Live Harvesting Goose and Duck Down

Collecting down from your geese or ducks is simple and painless, both for you and the bird if she is is familiar with being handled, and only takes a few minutes for even a beginner.

Goose down is an amazing material and can last up to 20 years before completely breaking down. Duck down, while not as durable, will still last five years before needing to be changed entirely. The down can be used to stuff quilts, comforters, pillows, dolls, winter hats, mitts, and more, providing you with an all-natural, free material for your home crafts.

Waterfowl happily shed all of their feathers when they molt. Shedding feathers is akin to what happens when a white cat rubs up against black pants. The feathers and down drop off naturally while the rest are preened out. When you are harvesting down you're not "ripping the hair" bleeding out of the poor thing - you're giving a little tug and if it stays put you're moving on. It'll be obvious whether or not you can actually harvest at the time you pick. If nothing comes out with a tug then wait and try again later. Stories about the abuse inflicted on live harvested geese are about industries that wrench the feathers out constantly without waiting for a molt.

Our experience in harvesting down from live geese has been with American Buffs and Pilgrims. These are medium-sized geese with a much quieter personality, making them easier to handle. This also means that they will provide less down than a large breed, such as an Embden, and more than a smaller breed like the Roman. When determining how much down you can harvest from your own geese please keep this in mind.

Our experience with ducks has been mostly from juveniles. We have found that ducks - true to their nature - are more skittish and easier to frighten while harvesting. While they make it very obvious when they feel a prick, they don't actually calm down for the process. Unless ducks are handled a lot, expect them to be nervous when harvested: this is more because they are being restrained than because you are taking their down.

Also, older ducks and geese provide better quality down than younger birds, and more of it. Geese under a year old tend to produce about half the down of an adult goose. It is still worth harvesting, just don't expect as much.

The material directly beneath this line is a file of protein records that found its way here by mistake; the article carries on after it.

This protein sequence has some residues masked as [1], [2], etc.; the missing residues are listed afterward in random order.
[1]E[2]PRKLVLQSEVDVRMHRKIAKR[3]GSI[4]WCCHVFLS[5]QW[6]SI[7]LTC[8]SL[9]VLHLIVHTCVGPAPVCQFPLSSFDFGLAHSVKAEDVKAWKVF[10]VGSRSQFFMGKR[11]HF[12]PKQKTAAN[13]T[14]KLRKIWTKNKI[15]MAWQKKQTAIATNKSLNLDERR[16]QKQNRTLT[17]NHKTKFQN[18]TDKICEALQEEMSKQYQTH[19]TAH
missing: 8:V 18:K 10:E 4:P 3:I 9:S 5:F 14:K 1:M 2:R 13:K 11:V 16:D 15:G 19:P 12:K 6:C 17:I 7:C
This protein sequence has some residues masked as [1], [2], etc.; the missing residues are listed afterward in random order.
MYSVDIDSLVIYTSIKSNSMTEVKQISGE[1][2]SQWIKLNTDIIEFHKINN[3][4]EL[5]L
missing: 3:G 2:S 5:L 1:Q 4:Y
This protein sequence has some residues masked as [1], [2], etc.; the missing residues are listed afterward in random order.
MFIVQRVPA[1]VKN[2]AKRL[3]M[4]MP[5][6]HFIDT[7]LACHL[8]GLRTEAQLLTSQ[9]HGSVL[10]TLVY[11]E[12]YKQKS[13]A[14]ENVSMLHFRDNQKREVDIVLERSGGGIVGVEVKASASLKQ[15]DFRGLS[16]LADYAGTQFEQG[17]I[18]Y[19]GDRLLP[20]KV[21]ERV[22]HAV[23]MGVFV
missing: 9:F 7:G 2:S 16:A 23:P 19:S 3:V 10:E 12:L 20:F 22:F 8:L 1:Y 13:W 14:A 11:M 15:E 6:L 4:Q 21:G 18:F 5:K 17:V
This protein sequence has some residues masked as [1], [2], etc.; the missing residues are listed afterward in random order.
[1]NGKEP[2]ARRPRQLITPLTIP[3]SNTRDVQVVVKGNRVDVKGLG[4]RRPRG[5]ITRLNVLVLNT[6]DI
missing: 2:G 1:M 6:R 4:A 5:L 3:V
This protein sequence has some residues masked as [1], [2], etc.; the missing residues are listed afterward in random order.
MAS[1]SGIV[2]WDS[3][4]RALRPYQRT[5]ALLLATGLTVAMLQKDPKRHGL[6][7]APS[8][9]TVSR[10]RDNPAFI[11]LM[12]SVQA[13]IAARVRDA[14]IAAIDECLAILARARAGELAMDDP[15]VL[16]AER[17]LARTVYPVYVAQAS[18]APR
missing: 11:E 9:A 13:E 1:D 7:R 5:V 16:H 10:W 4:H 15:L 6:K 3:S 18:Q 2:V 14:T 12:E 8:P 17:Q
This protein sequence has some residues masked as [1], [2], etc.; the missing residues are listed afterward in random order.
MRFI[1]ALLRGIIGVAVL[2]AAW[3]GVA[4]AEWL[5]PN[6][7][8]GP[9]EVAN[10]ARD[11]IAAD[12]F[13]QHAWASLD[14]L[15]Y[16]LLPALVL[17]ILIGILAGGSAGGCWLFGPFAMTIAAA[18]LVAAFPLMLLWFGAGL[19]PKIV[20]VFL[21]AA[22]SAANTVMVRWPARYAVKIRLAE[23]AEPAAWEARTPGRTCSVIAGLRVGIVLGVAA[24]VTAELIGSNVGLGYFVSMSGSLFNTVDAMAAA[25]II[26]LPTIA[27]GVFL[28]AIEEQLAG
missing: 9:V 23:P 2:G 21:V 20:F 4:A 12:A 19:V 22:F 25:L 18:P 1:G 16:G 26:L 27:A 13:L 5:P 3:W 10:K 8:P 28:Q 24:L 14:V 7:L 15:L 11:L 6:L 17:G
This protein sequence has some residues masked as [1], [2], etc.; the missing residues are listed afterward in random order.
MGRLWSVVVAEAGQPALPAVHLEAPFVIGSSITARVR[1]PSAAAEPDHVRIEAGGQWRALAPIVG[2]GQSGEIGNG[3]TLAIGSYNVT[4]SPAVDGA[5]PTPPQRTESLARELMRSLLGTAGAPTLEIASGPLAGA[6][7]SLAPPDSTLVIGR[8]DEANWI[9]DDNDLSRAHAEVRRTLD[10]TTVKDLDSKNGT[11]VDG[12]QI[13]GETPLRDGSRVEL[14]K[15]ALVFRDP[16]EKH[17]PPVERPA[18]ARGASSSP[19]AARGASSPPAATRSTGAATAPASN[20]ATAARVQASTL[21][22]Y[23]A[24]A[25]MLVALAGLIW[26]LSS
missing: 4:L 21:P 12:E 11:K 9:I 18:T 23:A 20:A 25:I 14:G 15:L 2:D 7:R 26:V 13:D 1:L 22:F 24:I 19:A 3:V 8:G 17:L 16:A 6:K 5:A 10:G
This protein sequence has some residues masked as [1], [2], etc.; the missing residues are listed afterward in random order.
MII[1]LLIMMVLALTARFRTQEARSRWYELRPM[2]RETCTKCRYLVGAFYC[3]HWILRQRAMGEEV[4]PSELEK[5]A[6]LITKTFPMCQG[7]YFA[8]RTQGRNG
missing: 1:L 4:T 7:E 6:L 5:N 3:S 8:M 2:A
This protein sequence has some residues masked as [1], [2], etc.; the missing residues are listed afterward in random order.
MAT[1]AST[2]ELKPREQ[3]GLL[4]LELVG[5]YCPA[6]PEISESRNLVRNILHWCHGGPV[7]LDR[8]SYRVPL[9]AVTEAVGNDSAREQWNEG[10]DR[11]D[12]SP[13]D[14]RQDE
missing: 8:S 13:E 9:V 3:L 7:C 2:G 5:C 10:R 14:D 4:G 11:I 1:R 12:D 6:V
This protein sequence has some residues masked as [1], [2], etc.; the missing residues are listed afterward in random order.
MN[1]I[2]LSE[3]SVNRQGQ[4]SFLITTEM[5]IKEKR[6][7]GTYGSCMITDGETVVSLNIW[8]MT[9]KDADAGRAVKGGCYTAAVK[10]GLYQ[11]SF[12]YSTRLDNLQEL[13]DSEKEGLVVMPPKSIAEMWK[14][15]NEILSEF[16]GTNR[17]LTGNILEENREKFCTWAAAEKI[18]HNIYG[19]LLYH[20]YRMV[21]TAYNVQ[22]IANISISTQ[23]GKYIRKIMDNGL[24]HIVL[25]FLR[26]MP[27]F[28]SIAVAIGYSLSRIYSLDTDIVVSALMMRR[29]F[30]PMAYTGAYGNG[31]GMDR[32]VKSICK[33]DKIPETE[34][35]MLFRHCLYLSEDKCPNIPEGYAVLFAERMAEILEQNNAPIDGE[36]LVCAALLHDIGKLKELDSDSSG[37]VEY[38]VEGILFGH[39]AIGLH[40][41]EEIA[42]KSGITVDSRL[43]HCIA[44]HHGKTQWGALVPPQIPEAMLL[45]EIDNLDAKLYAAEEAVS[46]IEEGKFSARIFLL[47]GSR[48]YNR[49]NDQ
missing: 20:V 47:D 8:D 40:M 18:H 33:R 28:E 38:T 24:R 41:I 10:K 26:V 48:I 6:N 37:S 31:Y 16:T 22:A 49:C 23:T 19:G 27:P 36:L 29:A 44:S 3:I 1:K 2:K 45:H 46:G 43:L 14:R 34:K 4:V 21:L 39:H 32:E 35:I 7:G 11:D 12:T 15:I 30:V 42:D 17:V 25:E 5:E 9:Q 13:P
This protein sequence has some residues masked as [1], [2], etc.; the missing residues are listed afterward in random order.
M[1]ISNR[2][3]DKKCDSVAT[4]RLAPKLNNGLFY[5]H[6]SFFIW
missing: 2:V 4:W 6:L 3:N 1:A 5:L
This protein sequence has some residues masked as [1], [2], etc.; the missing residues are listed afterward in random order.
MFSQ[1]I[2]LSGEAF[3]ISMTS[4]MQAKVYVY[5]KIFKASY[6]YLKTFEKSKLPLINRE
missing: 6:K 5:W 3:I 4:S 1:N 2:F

The Process

There are three places to harvest down and soft feathers on a goose or duck: her breast, abdomen and beneath her wings. The breast and abdomen will provide about 10-20% down and 80-90% small feathers. These small feathers are very soft and are comparable to down in every way except for insulation qualities, in which down is vastly superior. Under the wings is nearly pure down, with only 5-10% soft feathers mixed in along the edges. We only harvest under the wings, which keeps the bird still looking natural, while cooling them off in the summer and keeping them warm in the winter (flapping their wings will cool them off while in the winter, keeping the wings over the bare spot will keep it warm).

Down can be harvested whenever the birds are molting out their feathers. Usually they molt in early spring and in late summer. You'll know when the molt is taking place when you start finding goose feathers scattered around the yard.

Before you harvest, make sure that your geese and ducks tolerate being handled. They will need to learn how to sit quietly on their back against your chest, and on the ground while you move their wings around. An easy way to win them over is to have treats available for them while you are harvesting under their wings.

Once your geese will sit quietly for you (or your ducks will at least stay calm), place one on his back with the tail facing away from you and his back against your stomach between your legs. Using a single thumb and fore finger, pluck small tufts of feathers. Collect this in your hand until you have a fist full, then set it in a container and pluck again.

If this is done right, the feathers and down will come right off without your goose so much as flinching. You don't have to pluck her bald to get a large bag of feathers from her.

To harvest beneath the wings, set out a separate conatainer and set the goose between your legs on her stomach. Lift one wing up and use the same method to collect the down. This can be plucked bare if you want, since the goose's wings will help keep her warm (and in the summer, the lack of down will help her keep cool).

After you are finished, store the down in a dry safe place. We place ours in plastic ziplock bags until it is needed. Each bag holds down from a single goose, and three or four ducks, showing how much each bird or group provided.

Harvesting From Young Waterfowl

All of the birds we plan on butchering are harvested at least once before being processed. We have found that female ducks at the age of 12-14 weeks provide more down than males, who shed their down faster. When your ducks are roughly 10 weeks of age, they will begin shedding most of their down/baby fuzz out to replace with new feathers. The down on the abdomen is the last to leave and can be harvested before it leaves completely.

When you remove this down you should see the breast and abdomen feathers already coming in underneath. Using your thumb and forefinger, remove this down and set it aside. At this point in time don't judge how much down each bird gives: they all shed their baby fuzz at different times so you won't be getting an accurate reading.